All of which might suggest that there is great potential for ebooks at this juncture, as there is a flexibility inherent in the format that allows for greater responsiveness to market conditions and experimentation in commercial models. All of which is fine, but won't really matter if nobody buys any ereaders, the principle consumption vehicle for ebooks. Articles on consumer spending are a plethora of dark clouds and the ereaders, as a reasonably large discretionary spend on a unique piece of functionality, are caught up in the high street maelstrom. All three of the ereaders announced may fall into a category of goods savaged as the credit crunch carries on crunching with the result that ebook forecasts have to be revised for 09. Demand is, one would think, fairly elastic for an iRex iLiad.

It comes at a sensitive time for digital publishing as the industry finds a toehold in reader's imaginations and retailer websites. This is an area of publishing that has never experienced a recession and divining what impact it might have is like guessing which bank will fail next- a matter of luck as much as judgement. Charlie Stross has written that no one knows what a web 2.0 recession looks like. Not a 20th century one seems a safe answer, if such an answer can be said to exist. Credit to the manufacturers they have all, by the looks of it, upped the stakes in terms of the quality and functionality of the next gen readers. We have to respond in kind by making sure that our products are available and of high quality- books that are worth investing in, worth skipping a restaurant and staying in for and easy enough for anyone to do so. Ebooks have to be as good as their print cousins- and better.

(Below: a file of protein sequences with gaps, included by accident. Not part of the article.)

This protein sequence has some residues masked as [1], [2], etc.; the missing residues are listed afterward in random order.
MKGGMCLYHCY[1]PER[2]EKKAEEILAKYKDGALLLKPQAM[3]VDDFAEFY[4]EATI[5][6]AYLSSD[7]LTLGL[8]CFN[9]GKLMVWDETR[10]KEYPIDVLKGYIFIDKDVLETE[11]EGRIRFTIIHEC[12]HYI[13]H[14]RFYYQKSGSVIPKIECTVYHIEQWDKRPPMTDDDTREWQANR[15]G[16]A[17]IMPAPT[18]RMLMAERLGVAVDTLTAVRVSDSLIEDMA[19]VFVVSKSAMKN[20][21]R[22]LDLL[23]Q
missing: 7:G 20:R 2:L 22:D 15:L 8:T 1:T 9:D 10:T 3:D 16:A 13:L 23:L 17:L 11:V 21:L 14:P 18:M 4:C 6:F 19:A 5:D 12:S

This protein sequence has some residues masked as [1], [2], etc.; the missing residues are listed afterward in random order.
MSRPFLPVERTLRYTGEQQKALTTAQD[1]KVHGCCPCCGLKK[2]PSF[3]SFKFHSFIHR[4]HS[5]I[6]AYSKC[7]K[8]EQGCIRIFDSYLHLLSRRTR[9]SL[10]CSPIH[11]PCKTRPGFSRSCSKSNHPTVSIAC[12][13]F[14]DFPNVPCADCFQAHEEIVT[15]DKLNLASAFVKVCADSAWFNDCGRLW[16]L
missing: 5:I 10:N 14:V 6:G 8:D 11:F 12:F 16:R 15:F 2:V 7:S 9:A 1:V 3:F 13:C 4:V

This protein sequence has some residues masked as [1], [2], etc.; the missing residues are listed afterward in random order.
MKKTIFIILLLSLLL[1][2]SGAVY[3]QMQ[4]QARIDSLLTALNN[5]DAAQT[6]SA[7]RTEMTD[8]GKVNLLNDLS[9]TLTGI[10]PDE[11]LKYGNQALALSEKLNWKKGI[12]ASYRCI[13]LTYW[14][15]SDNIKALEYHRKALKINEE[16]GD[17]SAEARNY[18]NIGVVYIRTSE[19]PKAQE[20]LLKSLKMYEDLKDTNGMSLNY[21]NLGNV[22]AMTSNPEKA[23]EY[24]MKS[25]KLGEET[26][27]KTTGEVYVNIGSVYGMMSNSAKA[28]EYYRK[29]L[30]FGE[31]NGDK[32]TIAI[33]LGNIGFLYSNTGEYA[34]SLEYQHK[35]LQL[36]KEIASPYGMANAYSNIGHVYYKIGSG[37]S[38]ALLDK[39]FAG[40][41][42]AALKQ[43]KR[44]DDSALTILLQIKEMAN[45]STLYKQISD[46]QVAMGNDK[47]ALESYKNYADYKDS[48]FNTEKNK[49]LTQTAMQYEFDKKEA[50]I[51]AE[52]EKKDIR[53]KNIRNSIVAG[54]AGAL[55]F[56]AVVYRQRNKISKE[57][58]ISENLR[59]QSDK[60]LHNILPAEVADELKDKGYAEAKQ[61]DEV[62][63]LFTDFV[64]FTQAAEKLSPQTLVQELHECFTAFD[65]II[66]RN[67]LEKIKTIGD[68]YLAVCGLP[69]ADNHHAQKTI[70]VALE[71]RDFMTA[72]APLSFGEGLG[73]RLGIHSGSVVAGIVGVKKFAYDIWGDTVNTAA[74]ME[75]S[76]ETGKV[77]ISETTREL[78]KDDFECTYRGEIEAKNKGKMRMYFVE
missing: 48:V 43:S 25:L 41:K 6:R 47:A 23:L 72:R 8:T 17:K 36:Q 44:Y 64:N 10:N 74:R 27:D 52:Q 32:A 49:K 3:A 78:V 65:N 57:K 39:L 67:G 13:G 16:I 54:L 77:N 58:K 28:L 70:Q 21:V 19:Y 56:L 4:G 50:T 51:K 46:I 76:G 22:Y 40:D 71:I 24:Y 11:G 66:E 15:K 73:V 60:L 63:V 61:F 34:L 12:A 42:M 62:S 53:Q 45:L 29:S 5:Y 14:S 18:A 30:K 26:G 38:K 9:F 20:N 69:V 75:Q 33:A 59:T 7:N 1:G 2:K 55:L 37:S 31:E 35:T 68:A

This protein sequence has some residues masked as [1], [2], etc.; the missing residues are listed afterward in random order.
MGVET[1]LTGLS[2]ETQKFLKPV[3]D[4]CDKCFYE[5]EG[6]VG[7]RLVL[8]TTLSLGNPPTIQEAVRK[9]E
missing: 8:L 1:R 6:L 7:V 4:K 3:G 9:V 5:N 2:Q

The long winded message of this article can be summarised fairly easily: to ensure that the just announced next gen of ereaders doesn't fail, manufacturers will have to seriously consider cutting price points in reaction to the (real and anticipated) collapse of consumer demand as a result of the crunch. While ebooks will be robust enough without it, they could really start kicking ass if we get a bit creative.

Apologies to anyone immeasurably bored of hearing the words "credit crunch" and "economic crisis". You are not alone.

the future is a foreign land

Timo Hannay has shared his personal perspective on the business of publishing now over at his Nature web publishing blog, Nascent - link

It's almost as hard for a publisher to become a technology company as it is for me to become Japanese. But if we're in the business of information – and we are – then mastering information technology isn't an optional extra, it's central to our future. In taking on this challenge, I think we would do well to apply the mindset that has served successful real-world immigrants so well:

  • Learn the language(s)
  • Respect new cultural norms (where possible, don't sue your customers)
  • Suppress any sense of entitlement (onus is on us, "Only the paranoid survive" – Andy Grove)
  • Work hard
  • Listen, learn, adapt

This may sound like a humble posture, and in some ways it is. But as for real-world migrants this humility will be our strength.

Skills in the Digital Era part two